Chippenham comedy talents entertain during second hit festival

This Is Wiltshire: Stand-up Marc Burrows, organiser Wil Hodgson and Edinburgh Festival founder Peter Buckley Hill Stand-up Marc Burrows, organiser Wil Hodgson and Edinburgh Festival founder Peter Buckley Hill

Chippenham was home to some of the best comedians on the circuit at the weekend.

Chippenham’s second comedy festival sold more than 500 tickets, with many acts such as Richard Herring selling out.

It was held in the barn at The Old Road Tavern, which is developing a reputation for its monthly comedy nights.

Acts such as Caimh McDonnell and Juliet Myers tested out their new shows ahead of the Edinburgh Fringe, while Wil Hodgson performed his already acclaimed Fringe show Straight Outta Chippenham! in the town for the first time.

His experiences of growing up outside of the mainstream had a full house in stitches.

As festival organiser, Mr Hodgson hand-picked all the acts according to his left field tastes. He first met many of them when sharing bills at the Fringe, including Andrew O’Neill who said: “I had bright red hair at the time and Wil had a pink Mohican. He was concerned about where he was going to get hair dye. I said, ‘if you can get it in Chippenham you’ll be all right in Edinburgh’.”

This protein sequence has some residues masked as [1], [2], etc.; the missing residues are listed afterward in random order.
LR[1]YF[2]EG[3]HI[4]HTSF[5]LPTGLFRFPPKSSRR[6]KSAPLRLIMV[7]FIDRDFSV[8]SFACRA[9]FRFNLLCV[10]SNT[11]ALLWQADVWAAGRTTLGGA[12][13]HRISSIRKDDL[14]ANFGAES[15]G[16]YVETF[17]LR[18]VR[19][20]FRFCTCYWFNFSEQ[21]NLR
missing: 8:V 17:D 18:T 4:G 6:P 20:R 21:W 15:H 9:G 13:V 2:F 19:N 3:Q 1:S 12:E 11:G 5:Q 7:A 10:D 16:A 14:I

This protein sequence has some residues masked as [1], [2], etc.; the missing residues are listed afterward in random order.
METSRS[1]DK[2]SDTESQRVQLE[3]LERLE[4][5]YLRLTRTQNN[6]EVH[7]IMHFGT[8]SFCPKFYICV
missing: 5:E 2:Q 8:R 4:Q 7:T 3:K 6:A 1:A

A natural storyteller and accomplished guitarist, Mr O’Neill took to the stage with his electric guitar to share his encyclopaedic knowledge of the history of heavy metal.

After seeing the show Gabby Flexer, 25, of The Causeway, said: “I wasn’t really a metal fan before but now I’m going to slash some amps.

“It was both funny and informative. What a great weekend, a good variety.”

Mr O’Neill said: “It was getting harder and harder not to talk about metal in my shows, until it felt like I was pushing two planets away from each other. I wrote this show with my mum in mind.”

Despite leaning on a crutch – unfortunate in the stand-up business – feminist leftie Kate Smurthwaite took a swing at her ideological opponents.

Six of the 16 acts were women, but Mr Hodgson said this was not a conscious decision. “Clubs have this unwritten rule of what percentage can be women but I don’t go in for that nonsense, I just go for good comics,” he said.

Festival-goer Andy Dixon, 32, of The Paddocks, said: “Despite many of the acts having appeared on TV before, it was refreshing to see some genuinely original comedy that was engaging and didn’t rely on cheap, predictable gags.”

Tim Burge, 41, a museum officer at Wiltshire and Swindon History Centre, said: “It’s great to see the festival getting bigger.”

The next comedy night at the Old Road is Duncan Oakley on Sunday, July 6.

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